Sunday, September 22, 2013
Memorable writing is like tape: it sticks with you and seals the gaps between the writer's and reader's minds.
In other words, we write and read to connect with others and establish new memories. If you want to improve the "memorability" of your own writing, start by thinking about images and scenes from books that have stayed with you long after you read them; find and reread some of those memorable words and take notes about what made them stick with you. Then apply what you've noted to a recent page of your own work. Based on your notes, can you see similarities in style that you have emulated, possibly even unconsciously? Do you see how you could enhance your work by incorporating some of your favorite elements from the works you've admired? If you find a passage in your own work that reminds you of a line (or lines) that resonated with you in another writer's work, use that comparison not only to maintain the kind of style that obviously appeals to you, but also to pitch your work to publishers and/or readers as "reminiscent of the style of author ___," which may aid in marketing your story.
For example, during and after reading The Irresistible Henry House, a captivating, witty novel by Lisa Grunwald, I kept thinking about how the style reminded me of John Irving's, and how one editor who read an early draft of my own as-yet-unpublished, humorous middle-grade novel referred to my Fergal McBean: One-Lad Bandt as "like John Irving for kids!" So I decided to compare the opening line of Grunwald's novel with my own opening line about Fergal McBean:
Grunwald's first line: "By the time Henry House was four months old, a copy of his picture was being carried in the pocketbooks of seven different women, each of whom called him her son."
My first line: "When Fergal McBean was born, just outside of Dublin, Ireland, his Ma first gaped, then gasped, and finally grasped the unique beauty of her child."
I immediately smiled to myself at the stylistic similarities in tone, which were entirely accidental, since I just read Henry House's story during the time in which I've been submitting the manuscript for Fergal's tale of fitting in as an outcast-turned-hero. Knowing how much I have enjoyed Grunwald's book, and knowing that my tastes have not changed much since childhood, gives me the idea to consider who, among my favorite MG and YA authors, has essentially the same kind of storytelling style as Grunwald and Irving. I have come up with the following list from my memorable favorites: Roald Dahl, E.B. White, "Lemony Snicket," Sherman Alexie, among others. What they all have in common with the adult books by Irving and Grunwald: a playful style that takes no character's life too seriously; flawed, yet endearing characters whose personalities and desires are revealed via their interactions with others, rather than just by a narrator; lively language, often containing wordplay; humorous juxtaposition of imagery and concepts; the comical downplaying of events (the opposite of hyperbole); and fast-paced, tightly written scenes. With a heightened sense of the stylistic attributes I admire now firmly in mind, I will be able to proceed with the sequel to Fergal's first book with more confidence. An enthusiastic agent to rep the series might help, too....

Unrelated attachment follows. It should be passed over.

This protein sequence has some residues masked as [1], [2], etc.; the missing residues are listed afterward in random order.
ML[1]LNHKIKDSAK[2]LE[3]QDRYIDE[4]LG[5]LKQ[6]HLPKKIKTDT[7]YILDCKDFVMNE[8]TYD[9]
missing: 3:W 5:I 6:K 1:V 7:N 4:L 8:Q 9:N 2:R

Tuesday, September 17, 2013
Not all writing jobs are glamorous. Writing for product labels isn't exactly something to Tweet about...or is it? The writers behind these hilarious Old Spice deodorant labels show all writers how to create memorable words no matter where they appear! I buy men's deodorant--yes, it's true--not just for the smell and effectiveness, but now for these labels!
How about those "stench monsters" and the "odor fighting protection you demand from a mountain"? This is ad writing at its most creative, don't you think?